The murder of Claudia Patricia Gómez González on 23 May by a Customs and Border Guard (CBP) has caused outrage in the United States. Gómez Gonzalez, a 20-year-old immigrant from Guatemala, embodied the hopes of so many who came to this country: Trained as a forensic accountant, she left her home because she wanted to continue studying. Without earning the money to continue her education at home, she traveled north to earn a living and unite with her boyfriend in Virginia. Her dreams were hit with a bullet in the head.
Americans are rightfully appalled by the murder of a federal border guard and calling for justice for the family of Mrs. Gómez Gonzalez. But as the horror breaks in, we also have to realize that this is not just a case of a rogue agent; it is rather the recent murder of a rogue agency whose abuses must be stopped.
CBP has a shattering history of deadly force. A recent The Guardian investigation found that CBP agents have killed 97 people since 2003. While the causes of death spanned a wide span – ranging from spy cars to killings or beatings – the majority of the killings were bullet wounds, in many cases shots on the back. Of the 97 people killed by CBP during this period, there were at least six children.
CBP violence is not limited to immigrants crossing the southern border. No less than 28 of those killed were US citizens. And while most CBP murders of The Guardian occurred in Texas, Arizona, and California, CBP agents operate with impunity on the northern border. Since 2003, CBP agents have killed people in Maine, Michigan, Montana, New York, and Washington State.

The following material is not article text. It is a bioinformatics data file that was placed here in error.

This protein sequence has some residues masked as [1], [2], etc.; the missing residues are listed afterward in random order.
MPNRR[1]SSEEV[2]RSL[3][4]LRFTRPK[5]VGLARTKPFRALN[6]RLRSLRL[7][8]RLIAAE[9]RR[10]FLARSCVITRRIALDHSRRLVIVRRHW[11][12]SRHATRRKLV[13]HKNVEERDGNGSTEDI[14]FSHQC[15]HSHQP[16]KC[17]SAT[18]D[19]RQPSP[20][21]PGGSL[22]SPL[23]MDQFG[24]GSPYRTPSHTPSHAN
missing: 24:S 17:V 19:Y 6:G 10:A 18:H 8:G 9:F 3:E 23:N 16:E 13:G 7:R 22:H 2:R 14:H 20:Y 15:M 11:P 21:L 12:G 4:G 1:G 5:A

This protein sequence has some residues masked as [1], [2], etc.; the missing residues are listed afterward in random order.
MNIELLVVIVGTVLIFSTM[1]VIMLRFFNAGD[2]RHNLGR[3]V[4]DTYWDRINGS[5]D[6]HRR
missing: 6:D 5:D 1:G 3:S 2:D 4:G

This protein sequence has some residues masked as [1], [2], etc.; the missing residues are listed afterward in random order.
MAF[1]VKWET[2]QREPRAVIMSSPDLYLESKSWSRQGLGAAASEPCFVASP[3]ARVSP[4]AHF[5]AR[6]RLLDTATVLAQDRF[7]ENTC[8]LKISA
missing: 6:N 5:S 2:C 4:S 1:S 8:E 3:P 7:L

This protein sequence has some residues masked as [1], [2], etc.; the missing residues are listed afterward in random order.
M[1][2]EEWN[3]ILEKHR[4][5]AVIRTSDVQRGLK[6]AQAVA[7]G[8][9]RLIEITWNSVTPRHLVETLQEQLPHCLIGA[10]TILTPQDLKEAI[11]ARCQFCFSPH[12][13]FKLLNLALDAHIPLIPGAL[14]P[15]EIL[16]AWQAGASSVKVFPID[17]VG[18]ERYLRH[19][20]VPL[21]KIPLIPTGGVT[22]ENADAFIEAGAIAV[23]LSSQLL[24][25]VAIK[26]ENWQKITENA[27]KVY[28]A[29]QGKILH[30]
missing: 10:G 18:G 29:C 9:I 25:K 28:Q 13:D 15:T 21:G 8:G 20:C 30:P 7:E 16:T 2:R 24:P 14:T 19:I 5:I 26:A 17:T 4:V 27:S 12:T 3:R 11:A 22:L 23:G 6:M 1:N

CBP has paid $ 9 million to solve some of these cases, but the agency's primary strategy in cases of lethal force seems to be to disguise the brutality of its agents. In the case of Gómez González, the agency initially argued that her agent had "fatally wounded one of the attackers" who had attacked him with "two by four pieces of wood". An eyewitness, Marta Martínez, took a cell phone video of the aftermath and later observed that there were no two-to-fours in the area. The agency changed its story, claiming that the agent had fired his gun after being "rushed" by the group Gómez González was traveling with.
There is no reason to believe that CBP will hold the agent or the agency accountable in this case. To justify the deadly force, CBP routinely claims that the victims of their violence have attacked agents – for example, for casting stones or other items. As noted in The Guardian analysis, in all 17 reports of significant incidents of violence being published following a review by the National Use of Force Review Board, the "use of force" [was found] At the same time, a report by the Police Executive Research Forum, which is overseen by a committee of police chiefs, found that many CBP agents deliberately risk bullets.